We passed through two larger towns en-route, Kwekwe and Gweru and after the peaceful journey leading up to these, mayhem seemed to ensue, although to the locals this was normal.
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Great to read about Bulawayo — I never knew about this place in Zimbabwe until I read your post 🙂 Some of the buildings remind me of rural towns in Australia – they share similar architectural styles.
Yes, Bulawayo was a really interesting city, quite lively.
I’ve never been to Australia, although I have seen photos of similar buildings, very colonial. I need to visit one day.
What a fascinating adventure! The architecture is wonderful and The Bulawayo Club looks like a really interesting place to stay. Such a sense of history! I’d love to stay there one day.
It certainly was an adventure. Yes some of the architecture was beautiful, you just had to keep looking up as some of the shopfronts disguised it.
Bulawayo sounds like an interesting destination. I’d enjoy exploring its colonial post; I love the architecture. No doubt I’d be forever taking photos.
Bulawayo was fascinating in so many ways, like you say the architecture is lovely.
Staying at the Bulawayo Club at the moment. Went out to Matobo today and saw Rhinos. Railway Museum and Natural History Museum tomorrow. We are travelling from Nairobi to Cape Town by train. Agree with everything you said about the Club. Enjoying Zimbabwe enormously.
Zimbabwe is a beautiful country and really has so much to offer, and I just love the friendliness of the people. Matobo was incredible, standing at the top of ‘World’s View’ takes some beating.
Have a great time at the Railway Museum, the guy that runs the place is such an enthusiast.
Your trip sounds wonderful, how long are you planning for the whole journey?
Wow, what are a journey you’re on – sounds fabulous. Glad you’re loving Zimbabwe; beautiful country, beautiful people. I just wish more people could get to enjoy it.
So nice to see Bulawayo pictures again. We lived there from 1958/1970
opposite the swimming pool and Milton High school in Borrow street.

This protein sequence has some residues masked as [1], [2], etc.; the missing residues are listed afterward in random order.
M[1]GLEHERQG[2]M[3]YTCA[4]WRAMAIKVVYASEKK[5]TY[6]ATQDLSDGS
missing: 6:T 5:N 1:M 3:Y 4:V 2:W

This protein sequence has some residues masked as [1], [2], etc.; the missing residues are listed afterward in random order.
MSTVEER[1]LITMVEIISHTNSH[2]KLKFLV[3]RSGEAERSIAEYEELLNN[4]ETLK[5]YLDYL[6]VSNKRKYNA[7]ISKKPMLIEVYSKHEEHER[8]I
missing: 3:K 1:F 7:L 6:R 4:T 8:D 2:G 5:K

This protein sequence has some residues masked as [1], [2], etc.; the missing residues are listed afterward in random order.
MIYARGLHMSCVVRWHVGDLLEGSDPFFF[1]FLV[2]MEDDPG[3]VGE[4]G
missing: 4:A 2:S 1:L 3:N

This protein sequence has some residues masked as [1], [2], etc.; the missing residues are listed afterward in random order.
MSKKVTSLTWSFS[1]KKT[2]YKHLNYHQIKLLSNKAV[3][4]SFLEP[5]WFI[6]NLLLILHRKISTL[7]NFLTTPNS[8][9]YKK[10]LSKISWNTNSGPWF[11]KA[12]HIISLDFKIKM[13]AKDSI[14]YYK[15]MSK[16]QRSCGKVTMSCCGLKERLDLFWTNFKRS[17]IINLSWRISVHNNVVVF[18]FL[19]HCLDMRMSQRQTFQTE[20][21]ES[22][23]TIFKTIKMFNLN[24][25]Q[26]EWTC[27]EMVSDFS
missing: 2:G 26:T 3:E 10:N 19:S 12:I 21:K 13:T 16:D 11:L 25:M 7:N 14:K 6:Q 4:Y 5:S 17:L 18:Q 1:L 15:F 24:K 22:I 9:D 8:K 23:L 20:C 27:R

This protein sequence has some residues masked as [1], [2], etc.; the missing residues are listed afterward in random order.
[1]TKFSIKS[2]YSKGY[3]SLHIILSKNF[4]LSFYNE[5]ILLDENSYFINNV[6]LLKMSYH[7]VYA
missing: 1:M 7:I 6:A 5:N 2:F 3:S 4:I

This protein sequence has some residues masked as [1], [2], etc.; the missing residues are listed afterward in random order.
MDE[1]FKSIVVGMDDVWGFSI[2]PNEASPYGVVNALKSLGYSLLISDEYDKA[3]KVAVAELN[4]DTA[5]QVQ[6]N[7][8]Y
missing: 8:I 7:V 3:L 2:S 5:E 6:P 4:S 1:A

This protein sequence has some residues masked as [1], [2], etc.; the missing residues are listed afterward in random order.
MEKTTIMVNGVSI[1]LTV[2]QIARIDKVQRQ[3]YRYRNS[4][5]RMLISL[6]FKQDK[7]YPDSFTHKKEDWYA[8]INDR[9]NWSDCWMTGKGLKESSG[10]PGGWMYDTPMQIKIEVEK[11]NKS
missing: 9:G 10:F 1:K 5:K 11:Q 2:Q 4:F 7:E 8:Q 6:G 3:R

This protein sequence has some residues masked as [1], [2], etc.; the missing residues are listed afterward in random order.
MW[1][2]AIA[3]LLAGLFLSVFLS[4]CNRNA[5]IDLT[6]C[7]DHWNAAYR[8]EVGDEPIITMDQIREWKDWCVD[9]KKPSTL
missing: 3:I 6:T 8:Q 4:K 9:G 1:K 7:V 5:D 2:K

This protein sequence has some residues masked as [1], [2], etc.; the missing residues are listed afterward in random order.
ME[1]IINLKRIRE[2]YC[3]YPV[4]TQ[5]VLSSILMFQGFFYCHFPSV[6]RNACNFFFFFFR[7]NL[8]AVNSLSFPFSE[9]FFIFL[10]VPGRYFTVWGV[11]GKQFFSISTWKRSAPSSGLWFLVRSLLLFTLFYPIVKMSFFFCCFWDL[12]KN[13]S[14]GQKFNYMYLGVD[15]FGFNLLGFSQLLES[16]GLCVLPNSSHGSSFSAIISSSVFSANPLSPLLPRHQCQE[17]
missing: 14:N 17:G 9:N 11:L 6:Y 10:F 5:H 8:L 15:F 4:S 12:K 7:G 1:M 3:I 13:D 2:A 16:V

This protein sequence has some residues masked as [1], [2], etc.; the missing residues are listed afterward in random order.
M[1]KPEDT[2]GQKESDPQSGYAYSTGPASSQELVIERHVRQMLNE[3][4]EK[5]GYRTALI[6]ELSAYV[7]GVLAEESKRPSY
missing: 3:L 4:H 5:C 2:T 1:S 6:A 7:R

The children were born in Mater Dei hospital.
Still a bit of nostalgia
This was our first time visiting Bulawayo, we were over in Zimbabwe for a family wedding in Harare in 2019. We headed to Matobo NP too, it was incredible.
We absolutely love Zim, it was our third visit, we were previously there in 1996 and 1998. We had noticed a few changes since then, so things must have been quite different in the 60s?
It’s a beautiful country it’s shame how life is there at the moment, it has so much to offer.
Thanks for the fine glimpse of Bulawayo. It brought back to me many indelible memories. Bulawayo seems to have an indestructible personality all its own. My sister was born in there in 1941, and I three years later in Gweru (which you mention). Gweru used to be known as Gwelo and back then, of course, Zimbawe was known as Southern Rhodesia. The nation — that is the people — have been through massive, soul-shuddering change during the last 120 plus years. You describe the beautifully engaging spirit of the people … which has had a quiet way, I think, of reaching into the hearts of the now reduced white population … despite the traumas and toxins that have been such a part of the checkered history of that beautiful land. Its a great place to visit.
I’m really glad you enjoyed it. We’ve visited Zimbabwe on a few occasions as I have relatives in Harare; however, this was our first time to Bulawayo. It had a lovely untouched feel about it and the people we met great. We were stopped a couple of times by people in the street for a chat.
Zim has certainly had turbulent times over many years but it’s a a beautiful place and the scenery is incredible, a well kept secrete in my opinion. Are you still in Zimbabwe.
I lived in Bulawayo at the railway housing estate called Westgate (no longer there) and started school in Westgate. I was always in trouble for playing around the railways. My father was a railway CID officer having been a mounted police officer in Bechuanaland ( now Botswana) We later moved to Ndola in old Rhodesia. Years later I joined the Rhodesian Railways as a fireman. I worked for a short time in Bulawayo and was then posted to Thompson Junction as a fireman. I fired loco’s to Livingstone over the Victoria Falls bridge for a few years, and then was posted to Umtali, where I worked trains down into Portuguese’s East Africa and also half way up towards Salisbury. I left Rhodesia on a whim in 1969 and sailed to the UK, where I have lived ever since.
Wow, you and your family certainly had an interesting time on the railways. It must have been fascinating working on the trains during that time, were you a fireman on the Garratt locomotive?
Zimbabwe is a beautiful country and the people we met were so welcoming.